Generally, the warmer months (beginning from September and peaking in December) are the most popular months for marriages. The results also show that marriages tends to peak in either March or April depending on the month of Easter holidays for that particular year. In 2012, the highest number of marriages took place in December. July recorded the lowest number of marriages. The results further indicate that, in 2012, the highest number of all marriages was registered in Gauteng (25,0%) and the lowest in Northern Cape (3,1%).
North West (76,1%) had the highest proportion of its marriages conducted by civil marriage officers whereas Western Cape recorded the highest proportion (44,2%) of marriages conducted by religious marriage officers.
A majority of the marriages in 2012 for both bridegrooms and brides were first-time marriages. For bridegrooms, there were (82,9%) bachelors, (3,3%) divorcees and (1,3%) widowers. For the brides, (87,4%) were spinsters whilst (2,2%) were divorcees and (1,0%) were widows. Provincial distribution shows that all provinces had the highest proportion of both bridegrooms and brides marrying for the first time, particularly brides in KwaZulu-Natal and Limpopo where 90,2% and 90,8% respectively were spinsters at the time of marriage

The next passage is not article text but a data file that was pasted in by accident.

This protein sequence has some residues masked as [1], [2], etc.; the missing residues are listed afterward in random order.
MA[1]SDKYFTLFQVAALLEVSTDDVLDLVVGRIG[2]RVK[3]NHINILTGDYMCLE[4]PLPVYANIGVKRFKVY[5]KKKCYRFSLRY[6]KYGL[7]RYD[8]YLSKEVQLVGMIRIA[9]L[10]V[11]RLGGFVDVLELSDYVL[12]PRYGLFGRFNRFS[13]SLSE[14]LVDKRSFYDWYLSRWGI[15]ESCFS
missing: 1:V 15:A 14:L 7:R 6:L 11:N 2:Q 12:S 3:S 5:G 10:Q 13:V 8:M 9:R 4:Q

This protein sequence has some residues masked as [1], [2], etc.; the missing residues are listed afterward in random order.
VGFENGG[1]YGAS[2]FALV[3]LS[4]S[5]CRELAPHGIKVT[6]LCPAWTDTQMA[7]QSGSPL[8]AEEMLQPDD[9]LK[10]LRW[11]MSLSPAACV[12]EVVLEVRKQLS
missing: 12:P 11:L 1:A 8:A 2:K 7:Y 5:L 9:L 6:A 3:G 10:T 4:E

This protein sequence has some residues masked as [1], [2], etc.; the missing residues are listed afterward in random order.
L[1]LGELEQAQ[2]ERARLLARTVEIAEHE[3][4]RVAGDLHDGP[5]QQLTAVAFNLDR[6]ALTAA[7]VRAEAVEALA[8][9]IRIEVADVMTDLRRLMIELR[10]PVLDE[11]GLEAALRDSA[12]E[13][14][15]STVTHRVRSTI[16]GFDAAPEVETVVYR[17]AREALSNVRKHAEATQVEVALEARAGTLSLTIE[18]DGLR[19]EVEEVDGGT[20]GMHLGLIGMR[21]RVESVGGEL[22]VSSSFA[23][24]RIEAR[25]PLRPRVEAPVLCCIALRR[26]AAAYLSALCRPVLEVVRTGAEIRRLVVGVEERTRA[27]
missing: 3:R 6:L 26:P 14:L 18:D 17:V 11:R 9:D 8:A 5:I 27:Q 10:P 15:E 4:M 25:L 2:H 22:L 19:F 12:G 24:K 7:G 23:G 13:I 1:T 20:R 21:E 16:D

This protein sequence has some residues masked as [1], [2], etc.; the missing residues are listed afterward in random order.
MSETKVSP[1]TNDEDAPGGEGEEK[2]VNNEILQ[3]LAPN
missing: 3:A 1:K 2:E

Irrespective of their marital status, men generally married women who had never been married (spinsters). Thus, (94,2%) spinsters, (1,0%) divorcees and (0,9%) widows were married by bachelors. In addition, irrespective of the fact that more divorcees and widowers married spinsters, the proportion of male divorcees who married female divorcees (16,2%) was higher than the proportion that married widows (1,2%). Similarly, the proportion of widowers who married widows (15,0%) was higher than the proportion that married female divorcees (1,5%).
The average ages of first-time brides remained at 29 years, while for bridegrooms the average age was 33 years. The average ages for divorcees for male were generally at 52 years. In comparison, the average age of female divorcees increased to 47 years. Despite the fact that men generally marry younger women, data in indicate that (14,8%) bridegrooms were younger than their brides whilst (7,6%) were of the same age as their brides.